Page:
Young adults moved home and then back out during the pandemic, disrupting millions of households
Changes in the makeup of the country's households typically take place gradually, following predictable demographic shifts. But at the start of the pandemic, the number and composition of households shifted dramatically and quickly, driven by young people leaving behind roommates or solo living and moving in with family.
More than 2.5 million households dissolved and later reappeared in 2020 — an unprecedented contraction and expansion in the country's total number of households, according to an analysis of census data that Apartment List published in July.
The country lost more than 2.5 million households in early 2020, when the total fell to 127.6 million, according to Apartment List. Two percent of households disappeared, negating almost three years of growth.
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But household formation bounced back quickly. By the end of 2020, the country regained the 2.5 million households that had disappeared. It gained an additional two million in 2021. As of June, the country had 131.8 million households, down slightly from an all-time high reached last fall.
"The fact that it took a pandemic to create the household shifts that we saw signals to me that this is a very rare event," said Rob Warnock, senior research associate at Apartment List and the report's author. "It was a really salient exercise in supply and demand economics that we don't usually get to see in the housing market."
Trends in household formation affect demand for homes and the cost of housing. The continued trends of more people living alone and more people entering their peak household formation years have helped drive increases in housing prices, according to Apartment List.
Decades of demographic shifts
Americans have been marrying later in life and having fewer children. The share of the country's households made up of two married parents, their children, and no one else was:
41% in 1970
20% in 2019
In 2019, households were more likely to be a single person living alone or a couple living together without children. These households made up 28% and 26% of all households, respectively.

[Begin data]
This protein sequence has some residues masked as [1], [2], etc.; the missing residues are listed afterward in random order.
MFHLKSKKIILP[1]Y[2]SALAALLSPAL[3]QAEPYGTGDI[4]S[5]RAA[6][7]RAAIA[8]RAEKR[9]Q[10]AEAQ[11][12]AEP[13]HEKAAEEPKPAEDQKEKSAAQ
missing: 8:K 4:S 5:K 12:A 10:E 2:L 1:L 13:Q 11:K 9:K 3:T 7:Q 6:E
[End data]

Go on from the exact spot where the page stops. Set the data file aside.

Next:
Households with two or more families — such as in roommate situations — or unmarried couples have become more common through the years, but they still make up only a fraction of total households.
Out of all households in 2019, roughly:
4% consisted of people from two or more families
4% were unmarried couples
20% were nuclear families of married parents with their children
22% were married couples
29% were single people
21% were all other households where members belong to one family
During recessions, households tend to grow in size as more people double up to save money. Growth in the number of new households slows. That's what happened early in the pandemic. But none of the country's other recessions affected household growth "as dramatically" as the one caused by the pandemic, Warnock said.
Household losses two years ago, during the first six months of the pandemic, were more than double the losses from late 2009 to early 2010 during the Great Recession, according to his research.
Single-person households drove shifts. Three in five of the 2.5 million households that disappeared early in the pandemic were made up of a single person. More than four in five of the 4.5 million households that formed afterward were single-person households.
Early in the pandemic, young adults moved in with parents, forming more nuclear households — a household type that has been on the decline for at least 50 years. During this period, this was the only household type that grew as the country's overall number of households fell.
This trend reversed in 2021. But this year, the number of nuclear households has risen as younger generations form families.
A majority of household formation over the last couple of years took place in the rental market, since renters were more free to leave households in 2020 and form new ones in 2021, according to Apartment List.
At the beginning of the pandemic, people started spending more time at home, which strained relationships and is another reason for household changes. In an interview this spring, Philadelphia attorney Lopez T. Thompson said he had seen an increase in divorce cases at his practice over the last two years. He said he had never seen so many divorce clients at one time.
In 2020, more than half a million roommate households — in which unrelated people live together — disbanded. The number of these households has remained below pre-pandemic levels, according to Apartment List.
Household growth affects home prices
The quick and dramatic change in the number of households "was a big reason why we saw some places get dramatically cheaper very quickly while other places got expensive quickly," Warnock said.
Four million households appeared in a short period of time as the number of households bounced back from early pandemic lows. They represented increased demand for homes.
High prices and low supply make buying a home harder, especially for Black households
The large millennial generation is in its prime years for household formation, which is helping to drive demand for homes. Strong demand and an inadequate supply have forced up the cost to rent or own a home.
When apartment demand decreased in 2020, rents fell. When demand increased in 2021, rents rose. This year, both household growth and rent growth have slowed. Increased demand among home buyers and low supply of homes for sale drove up for-sale prices.